in all, this book provides an excellent biography on the life of Henry Salt and
his adventures, and what a life he had!
Henry Salt., Artist Traveller, Diplomat, Egyptologist
Deborah Manley and Peta Rée.
- Splendours of an Ancient Civilisation
As a previous reviewer has
pointed out (Dr Steven Snape in AE May/June 2002), Thames & Hudson books are
glossy beasts from a well known stable. Being aware of this fact, I decided that
I was not going to be distracted by T&H's form when I came to review this
book, nor was I going to promote yet another general text about ancient Egypt in
a field that already seems full. We can all start out with the best of
intentions. Within six pages (a stunning start, three double page images which
include the gold plaque of Henuttawy and a gold and faience pectoral of Sheshonq
I and II), I was completely distracted by the superb photography. Damn. This was
so much the case that I didn't even address the text for some considerable time.
Images of ancient sites are interspersed with pictures of modern day Egypt and
Egyptians; aerial photography reminds us of just how remarkable the landscape
is. I found the image of the date harvest on pages 26-27 particularly arresting.
The photographs evoke aspects of ancient and modern Egypt, pharaonic, Coptic and
Islamic, as well as aspects of the landscape - and seascape - reminding us of
Egypt's environmental and cultural diversity. A further series of images evokes
the work of the Egyptologist, past and present. As if that weren't enough, the
book has further appeal in specially commissioned cross-sectional diagrams of
tombs and sites.
And so I turned to the
text, by Alberto Siliotti, knowing that it would be good but feeling that it
would inevitably come in second place to the images. Having leafed through the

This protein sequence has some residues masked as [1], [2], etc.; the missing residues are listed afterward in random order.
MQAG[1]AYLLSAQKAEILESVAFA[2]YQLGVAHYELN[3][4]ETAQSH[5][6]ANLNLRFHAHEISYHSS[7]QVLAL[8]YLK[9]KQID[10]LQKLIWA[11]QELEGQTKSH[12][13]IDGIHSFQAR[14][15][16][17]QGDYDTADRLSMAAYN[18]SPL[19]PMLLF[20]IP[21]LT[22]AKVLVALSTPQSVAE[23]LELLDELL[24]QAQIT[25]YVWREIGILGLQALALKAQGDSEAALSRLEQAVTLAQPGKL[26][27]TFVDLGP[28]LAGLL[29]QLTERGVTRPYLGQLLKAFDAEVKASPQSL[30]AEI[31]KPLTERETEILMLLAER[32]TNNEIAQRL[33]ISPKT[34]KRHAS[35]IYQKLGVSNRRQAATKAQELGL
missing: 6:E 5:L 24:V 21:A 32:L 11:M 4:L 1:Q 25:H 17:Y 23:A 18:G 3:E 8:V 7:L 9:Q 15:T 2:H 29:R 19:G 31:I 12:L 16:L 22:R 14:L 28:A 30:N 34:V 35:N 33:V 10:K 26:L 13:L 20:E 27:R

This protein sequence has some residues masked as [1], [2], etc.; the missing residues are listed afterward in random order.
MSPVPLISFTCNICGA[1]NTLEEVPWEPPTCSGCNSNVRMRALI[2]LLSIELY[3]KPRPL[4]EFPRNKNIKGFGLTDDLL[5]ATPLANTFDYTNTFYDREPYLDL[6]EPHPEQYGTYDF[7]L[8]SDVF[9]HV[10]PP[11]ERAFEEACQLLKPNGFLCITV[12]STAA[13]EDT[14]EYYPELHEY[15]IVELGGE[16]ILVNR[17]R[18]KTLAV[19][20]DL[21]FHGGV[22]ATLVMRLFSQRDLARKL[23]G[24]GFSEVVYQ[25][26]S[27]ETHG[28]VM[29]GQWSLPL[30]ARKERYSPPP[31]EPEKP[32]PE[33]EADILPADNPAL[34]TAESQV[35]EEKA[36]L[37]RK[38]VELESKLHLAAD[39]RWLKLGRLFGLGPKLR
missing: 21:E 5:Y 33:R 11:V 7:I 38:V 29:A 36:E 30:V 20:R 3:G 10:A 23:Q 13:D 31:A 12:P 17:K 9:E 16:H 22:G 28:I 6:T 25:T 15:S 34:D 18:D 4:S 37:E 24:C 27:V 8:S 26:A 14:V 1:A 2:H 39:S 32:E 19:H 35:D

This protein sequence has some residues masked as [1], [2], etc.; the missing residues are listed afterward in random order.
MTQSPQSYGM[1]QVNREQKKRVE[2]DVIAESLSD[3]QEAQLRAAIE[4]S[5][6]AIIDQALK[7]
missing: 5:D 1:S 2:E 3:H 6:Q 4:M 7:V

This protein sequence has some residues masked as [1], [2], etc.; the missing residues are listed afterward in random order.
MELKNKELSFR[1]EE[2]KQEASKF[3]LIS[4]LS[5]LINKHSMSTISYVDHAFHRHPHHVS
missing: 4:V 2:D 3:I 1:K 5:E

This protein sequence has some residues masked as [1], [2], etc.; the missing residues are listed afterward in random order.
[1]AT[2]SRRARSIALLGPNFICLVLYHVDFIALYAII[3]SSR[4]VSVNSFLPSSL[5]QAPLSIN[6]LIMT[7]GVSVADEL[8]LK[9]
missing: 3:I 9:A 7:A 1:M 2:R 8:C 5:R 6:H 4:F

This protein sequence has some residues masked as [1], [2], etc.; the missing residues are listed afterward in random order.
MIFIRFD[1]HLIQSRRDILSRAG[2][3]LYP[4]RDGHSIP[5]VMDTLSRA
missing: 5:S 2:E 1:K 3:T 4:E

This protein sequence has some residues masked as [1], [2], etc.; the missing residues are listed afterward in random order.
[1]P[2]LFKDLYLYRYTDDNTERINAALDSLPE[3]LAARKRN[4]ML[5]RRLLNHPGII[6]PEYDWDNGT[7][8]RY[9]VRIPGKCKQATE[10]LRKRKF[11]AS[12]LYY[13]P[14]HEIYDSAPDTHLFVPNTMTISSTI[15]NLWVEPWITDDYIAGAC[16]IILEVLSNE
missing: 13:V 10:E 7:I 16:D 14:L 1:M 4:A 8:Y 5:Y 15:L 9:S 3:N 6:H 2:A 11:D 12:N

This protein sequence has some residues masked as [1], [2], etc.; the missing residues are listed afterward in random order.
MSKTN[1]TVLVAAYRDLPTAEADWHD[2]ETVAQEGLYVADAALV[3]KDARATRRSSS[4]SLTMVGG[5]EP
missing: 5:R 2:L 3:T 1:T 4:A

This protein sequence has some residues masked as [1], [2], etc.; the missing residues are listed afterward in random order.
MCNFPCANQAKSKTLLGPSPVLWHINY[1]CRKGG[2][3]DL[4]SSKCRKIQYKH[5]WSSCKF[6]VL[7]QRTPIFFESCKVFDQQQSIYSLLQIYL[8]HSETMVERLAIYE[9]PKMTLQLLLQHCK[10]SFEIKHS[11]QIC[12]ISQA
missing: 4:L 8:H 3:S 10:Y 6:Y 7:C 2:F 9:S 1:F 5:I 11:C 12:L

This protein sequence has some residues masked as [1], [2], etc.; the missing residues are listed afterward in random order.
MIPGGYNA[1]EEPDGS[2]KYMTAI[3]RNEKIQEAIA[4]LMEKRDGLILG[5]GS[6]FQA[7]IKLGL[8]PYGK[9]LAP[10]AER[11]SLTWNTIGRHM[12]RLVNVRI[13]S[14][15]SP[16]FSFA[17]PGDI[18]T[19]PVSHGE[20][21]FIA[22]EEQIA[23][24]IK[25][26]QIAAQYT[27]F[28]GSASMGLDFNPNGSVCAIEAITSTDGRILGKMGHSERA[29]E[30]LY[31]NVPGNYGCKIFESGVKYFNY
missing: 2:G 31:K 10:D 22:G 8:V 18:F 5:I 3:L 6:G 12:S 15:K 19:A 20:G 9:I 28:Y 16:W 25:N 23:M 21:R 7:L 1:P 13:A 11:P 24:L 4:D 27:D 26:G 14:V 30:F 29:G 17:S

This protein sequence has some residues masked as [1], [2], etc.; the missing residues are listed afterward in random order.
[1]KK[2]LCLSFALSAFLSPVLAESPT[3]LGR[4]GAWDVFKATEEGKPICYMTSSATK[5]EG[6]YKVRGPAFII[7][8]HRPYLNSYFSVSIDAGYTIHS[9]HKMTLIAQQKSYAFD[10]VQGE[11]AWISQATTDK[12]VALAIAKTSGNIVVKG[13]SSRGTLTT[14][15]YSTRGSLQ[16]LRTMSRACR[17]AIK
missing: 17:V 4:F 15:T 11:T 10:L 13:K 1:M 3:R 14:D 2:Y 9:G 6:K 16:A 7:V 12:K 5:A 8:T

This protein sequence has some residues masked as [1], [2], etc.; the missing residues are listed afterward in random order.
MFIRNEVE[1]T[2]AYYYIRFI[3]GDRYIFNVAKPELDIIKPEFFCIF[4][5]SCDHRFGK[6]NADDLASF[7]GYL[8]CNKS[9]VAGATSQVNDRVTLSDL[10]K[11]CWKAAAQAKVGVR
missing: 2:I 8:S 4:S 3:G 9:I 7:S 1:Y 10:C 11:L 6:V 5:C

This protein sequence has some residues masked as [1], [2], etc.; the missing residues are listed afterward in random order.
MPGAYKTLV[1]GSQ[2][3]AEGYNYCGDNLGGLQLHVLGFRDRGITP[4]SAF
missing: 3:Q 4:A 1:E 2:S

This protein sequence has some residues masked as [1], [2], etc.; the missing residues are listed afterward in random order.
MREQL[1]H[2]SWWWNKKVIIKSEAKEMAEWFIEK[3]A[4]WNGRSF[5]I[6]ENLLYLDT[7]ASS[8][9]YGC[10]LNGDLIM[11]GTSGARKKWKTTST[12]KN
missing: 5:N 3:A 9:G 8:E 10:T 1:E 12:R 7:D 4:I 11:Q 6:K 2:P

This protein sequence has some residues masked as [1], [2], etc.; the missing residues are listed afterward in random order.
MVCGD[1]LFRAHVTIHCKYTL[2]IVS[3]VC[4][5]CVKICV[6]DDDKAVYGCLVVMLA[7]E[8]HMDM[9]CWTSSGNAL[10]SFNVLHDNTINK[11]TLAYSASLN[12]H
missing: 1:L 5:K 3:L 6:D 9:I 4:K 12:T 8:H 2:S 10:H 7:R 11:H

pages looking at the photographs first, I had paid little attention to the
structure. This begins with an introduction to Egypt itself, a history which
obviously cannot cover all periods in depth, a history of Egyptology, and then,
the most substantial part of the text, on temples and tombs of Egypt. There is
also a glossary, plus a bibliography and index. Within the 'temples and tombs'
section the piece on Tanis was particularly good, but the whole of the text is
an excellent foil to the photographs and the lengthy, informative captions for
the images are particularly commendable. The text will perhaps not contain much
that is new for most established students of Egyptology, but some of the images
could surprise. There is of course always at least one drawback to every
publication, and this one is no exception. It weighs a ton and I got backache
from sitting with it propped up to look at the images before finally laying it
on a flat surface. Also, for those who like their books to be more than coffee
table decorations, and make regular reference to them, a paperback of this size
causes some concern regarding durability. It is, however, just the thing to give
to a partner who is showing some reluctance to make a visit to Egypt. If this
doesn't spur them on, nothing will.
Title: Egypt: Splendours of an Ancient Civilisation
Author: Alberto Silotti
Publisher: Thames & Hudson